Since 1995, no fewer than 11 species of dragonfly or damselfly have been recorded from Britain either for the first time ever, or again after a long period of absence.
Many of these have also bred successfully, some of which have gone on to become well-established residents. Small Red-eyed Damselfly, which in south-east England in 1999, can now be found breeding successfully as far west as Wales and north to North Yorkshire. Others on the list of new species are less familiar, with the stunning Large White-faced Darter (Leucorrhinia pectoralis) making its first ever appearance here in 2012.
Large White-faced Darter is one of 11 new dragonfly species to Britain since 1995 (Photo: Christophe Brochard)
These species account for around 20 per cent of the current UK dragonfly fauna, with a variety of factors underlying the long list of new British records. The increasing number and experience of local dragonfly watchers plays a role, greatly increasing the likelihood that rare occurrences are accurately reported. However, most new sightings are a reflection of the large-scale range expansions currently being exhibited by many European dragonfly species, almost certainly as a result of climate change.
With climatic trends still continuing, such changes are progressing apace, making it highly probable that further new species of dragonfly will appear in Britain over the next few years. Likely candidates for future British species include the beautiful Southern Skimmer (Orthetrum brunneum), with one individual already recorded from the Channel Islands in July 2001.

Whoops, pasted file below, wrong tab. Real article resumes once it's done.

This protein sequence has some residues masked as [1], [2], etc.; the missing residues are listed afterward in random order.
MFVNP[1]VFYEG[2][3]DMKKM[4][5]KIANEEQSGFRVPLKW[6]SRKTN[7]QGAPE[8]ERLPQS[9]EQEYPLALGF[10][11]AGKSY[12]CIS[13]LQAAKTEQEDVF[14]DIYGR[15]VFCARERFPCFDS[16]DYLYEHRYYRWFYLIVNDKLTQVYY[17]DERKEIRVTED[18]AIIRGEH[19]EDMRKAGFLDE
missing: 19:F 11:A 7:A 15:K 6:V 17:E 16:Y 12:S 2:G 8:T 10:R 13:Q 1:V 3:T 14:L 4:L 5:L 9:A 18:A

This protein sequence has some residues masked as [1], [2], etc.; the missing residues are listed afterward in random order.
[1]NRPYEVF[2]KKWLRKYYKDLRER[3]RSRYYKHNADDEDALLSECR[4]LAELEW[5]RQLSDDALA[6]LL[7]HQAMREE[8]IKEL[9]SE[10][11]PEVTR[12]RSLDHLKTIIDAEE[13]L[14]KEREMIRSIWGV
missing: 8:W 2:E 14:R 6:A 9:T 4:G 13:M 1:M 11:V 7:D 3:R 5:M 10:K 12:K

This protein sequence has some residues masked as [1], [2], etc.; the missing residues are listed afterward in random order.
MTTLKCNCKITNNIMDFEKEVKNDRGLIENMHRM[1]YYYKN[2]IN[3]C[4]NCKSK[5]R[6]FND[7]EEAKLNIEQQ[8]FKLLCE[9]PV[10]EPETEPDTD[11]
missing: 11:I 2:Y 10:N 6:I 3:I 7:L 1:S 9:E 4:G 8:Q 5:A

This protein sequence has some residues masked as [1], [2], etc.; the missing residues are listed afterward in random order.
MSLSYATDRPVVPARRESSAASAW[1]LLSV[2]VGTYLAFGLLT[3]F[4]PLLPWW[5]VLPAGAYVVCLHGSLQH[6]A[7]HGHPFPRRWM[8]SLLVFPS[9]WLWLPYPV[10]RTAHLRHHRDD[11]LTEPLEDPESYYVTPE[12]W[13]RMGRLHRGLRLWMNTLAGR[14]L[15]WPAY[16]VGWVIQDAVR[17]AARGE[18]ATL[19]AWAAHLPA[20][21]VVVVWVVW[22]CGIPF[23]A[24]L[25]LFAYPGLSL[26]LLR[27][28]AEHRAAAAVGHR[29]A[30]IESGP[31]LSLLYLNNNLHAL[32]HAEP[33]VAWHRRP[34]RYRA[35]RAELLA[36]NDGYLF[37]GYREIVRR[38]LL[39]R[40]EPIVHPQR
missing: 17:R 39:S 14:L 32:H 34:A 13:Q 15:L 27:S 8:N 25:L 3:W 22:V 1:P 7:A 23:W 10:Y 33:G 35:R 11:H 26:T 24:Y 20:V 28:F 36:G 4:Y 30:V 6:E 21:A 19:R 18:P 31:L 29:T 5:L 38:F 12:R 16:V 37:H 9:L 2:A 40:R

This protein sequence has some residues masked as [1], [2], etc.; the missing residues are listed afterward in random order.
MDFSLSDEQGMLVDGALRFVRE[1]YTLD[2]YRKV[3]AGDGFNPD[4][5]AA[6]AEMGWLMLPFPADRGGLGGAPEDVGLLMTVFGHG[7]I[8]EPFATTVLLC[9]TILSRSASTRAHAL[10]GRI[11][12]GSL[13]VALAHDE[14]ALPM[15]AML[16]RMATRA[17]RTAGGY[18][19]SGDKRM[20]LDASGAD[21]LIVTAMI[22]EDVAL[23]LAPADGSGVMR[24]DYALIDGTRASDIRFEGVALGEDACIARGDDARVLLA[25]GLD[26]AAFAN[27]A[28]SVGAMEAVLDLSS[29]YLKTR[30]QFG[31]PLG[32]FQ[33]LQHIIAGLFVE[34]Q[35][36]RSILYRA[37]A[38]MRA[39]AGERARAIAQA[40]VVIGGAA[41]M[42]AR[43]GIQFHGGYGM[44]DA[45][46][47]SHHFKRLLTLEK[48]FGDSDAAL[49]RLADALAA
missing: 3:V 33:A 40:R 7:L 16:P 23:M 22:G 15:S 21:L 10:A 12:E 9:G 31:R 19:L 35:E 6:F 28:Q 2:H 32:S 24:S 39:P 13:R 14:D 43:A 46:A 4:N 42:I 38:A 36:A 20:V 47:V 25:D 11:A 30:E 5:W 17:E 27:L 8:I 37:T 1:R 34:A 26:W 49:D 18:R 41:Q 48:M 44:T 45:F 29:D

Southern Skimmer is one of several species likely to colonise Britain in the future (Photo: Christophe Brochard)
Genevieve Dalley, Conservation Officer for the British Dragonfly Society, said: "These unprecedented events currently happening in the dragonfly world are exciting but also act as a warning: the natural world is changing. Records given to us by dragonfly enthusiasts and citizen scientists are vital in providing the data we need to track these changes and try to understand why they are happening and what the consequences will be."
The British Dragonfly Society runs the Migrant Dragonfly Project, improving our understanding of dragonfly migration and the reasons for it. The Society also runs DragonflyWatch, Britain's dragonfly recording network. Adrian Parr, co-ordinator of the Migrant Dragonfly Project, explained: "now is a particularly interesting time to be involved in dragonfly recording, with the number of new species appearing in Britain soaring and changes also happening to the distributions of our own resident species. There's never been a better time to get involved."
To find out how to take part in Dragonfly Recording, visit: www.british-dragonflies.org.uk